Dec 16

Book Review: The Woman in Cabin 10

The Woman in Cabin 10The Woman in Cabin 10 by Ruth Ware

A lot of books try to say they’re the next Gone Girl or Girl on the Train, but this one really does have some of the elements I loved about those two books. It has a narrator who isn’t entirely reliable, but it doesn’t go as whole-hog with that tool that the others did. It’s also a murder mystery that manages to convey a palpable sense of fear and danger.

Lora Blacklock, or “Lo,” is a travel writer who has what could be the break of her career–a chance to go on the maiden voyage of a boutique cruise liner the Aurora Borealis. The owner, an English peer with a Norwegian heiress wife, hopes to have an exclusive retreat for the ultra-rich. Lo will have a chance to not just drink champagne on someone else’s dime, but to get great leads from some of the big names on the passenger list.

Things go south from the beginning. One of the passengers turns out to be Lo’s ex, and another one is someone she knows (and dislikes) for professional reasons. Then, the first night, Lo is awakened by a scream and a splash, and she rushes to the veranda just in time to see what she thinks is a body thrown overboard.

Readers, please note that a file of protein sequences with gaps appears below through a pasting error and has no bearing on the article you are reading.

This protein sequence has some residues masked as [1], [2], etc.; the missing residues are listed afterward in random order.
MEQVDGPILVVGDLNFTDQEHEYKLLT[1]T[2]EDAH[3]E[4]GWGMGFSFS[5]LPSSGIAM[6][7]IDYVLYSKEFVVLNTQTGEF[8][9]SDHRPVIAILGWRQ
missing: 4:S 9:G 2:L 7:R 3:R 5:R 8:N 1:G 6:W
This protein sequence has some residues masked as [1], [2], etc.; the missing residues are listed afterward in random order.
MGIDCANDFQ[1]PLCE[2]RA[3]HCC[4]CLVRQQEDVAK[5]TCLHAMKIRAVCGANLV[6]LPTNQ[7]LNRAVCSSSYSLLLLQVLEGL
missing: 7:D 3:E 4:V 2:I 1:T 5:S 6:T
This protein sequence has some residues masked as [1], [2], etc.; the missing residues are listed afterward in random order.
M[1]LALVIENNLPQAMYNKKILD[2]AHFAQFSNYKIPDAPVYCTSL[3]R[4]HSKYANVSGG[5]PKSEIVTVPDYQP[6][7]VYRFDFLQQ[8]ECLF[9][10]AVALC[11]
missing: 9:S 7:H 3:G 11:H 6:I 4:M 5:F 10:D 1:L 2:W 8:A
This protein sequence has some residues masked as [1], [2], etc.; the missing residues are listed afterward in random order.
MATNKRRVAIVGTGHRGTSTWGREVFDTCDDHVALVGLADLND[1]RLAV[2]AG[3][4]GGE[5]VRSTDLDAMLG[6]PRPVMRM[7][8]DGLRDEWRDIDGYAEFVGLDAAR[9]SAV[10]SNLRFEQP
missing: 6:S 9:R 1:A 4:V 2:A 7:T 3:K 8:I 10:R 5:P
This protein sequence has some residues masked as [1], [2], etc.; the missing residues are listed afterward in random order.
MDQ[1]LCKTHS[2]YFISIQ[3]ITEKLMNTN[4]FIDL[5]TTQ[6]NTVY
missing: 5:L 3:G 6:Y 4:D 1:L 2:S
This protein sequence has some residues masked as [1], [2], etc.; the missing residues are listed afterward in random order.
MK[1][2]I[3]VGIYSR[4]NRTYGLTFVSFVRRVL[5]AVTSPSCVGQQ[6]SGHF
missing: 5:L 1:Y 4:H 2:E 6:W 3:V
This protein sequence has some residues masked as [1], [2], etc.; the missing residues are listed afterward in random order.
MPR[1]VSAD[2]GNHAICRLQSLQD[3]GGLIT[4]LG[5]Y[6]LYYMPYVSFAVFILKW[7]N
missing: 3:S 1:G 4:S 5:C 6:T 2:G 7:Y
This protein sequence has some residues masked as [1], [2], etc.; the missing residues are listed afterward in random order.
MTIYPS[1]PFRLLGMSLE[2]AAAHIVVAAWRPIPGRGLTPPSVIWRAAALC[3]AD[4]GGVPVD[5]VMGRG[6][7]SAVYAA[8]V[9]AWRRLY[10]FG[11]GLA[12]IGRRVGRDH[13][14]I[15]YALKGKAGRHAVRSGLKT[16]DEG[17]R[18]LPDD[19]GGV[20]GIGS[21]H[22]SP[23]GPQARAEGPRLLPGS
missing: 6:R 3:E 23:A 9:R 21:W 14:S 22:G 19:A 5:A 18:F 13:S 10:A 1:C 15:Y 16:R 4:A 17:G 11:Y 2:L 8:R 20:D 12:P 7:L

That’s when everything goes sideways. Lo tells the steward, the safety officer, the staff, her ex, and even the ship owner about what she saw, only to find she’s not quite believed. There’s no trace of anyone having been in that room. No one knows who might have been thrown overboard. Is she sure she saw and heard what she thought she did? After all, she had been drinking, she does take anti-depressants. Maybe she’s just some hysterical female desperate for attention.

As Lo gets closer and closer to the truth, her physical danger increases. One of the techniques the author used was to have a secondary timeline beginning from halfway through the journey parallel Lo’s investigation. The scenes of Lo’s first and second day on the ship are interspaced with scenes via email a few days later, when her boyfriend and mother are frantically trying to get the Norwegian police to find out where she went to. A body is discovered. Another body is discovered. Her outfit is described. And meanwhile, Lo is walking into what could be her death.

I loved the tension built up like this. I loved the aggravation of Lo not being believed (and doubting herself) and of knowing that something awful was going to happen. I loved the scenes on the boat and the personalities involved and Lo herself, using her wits and her grit first to get to the truth, and then to try to save her own life.

This is a great story if you want what is essentially a closed-room mystery but with added tension and danger. I’d give it five stars except that her break-in in the opening scene seemed so crucial and so contrived that I felt it needed to have some significance (especially when another character suffered the same crime.) It felt meaningful, and important, and I thought it ought to have had something to do with the plot.

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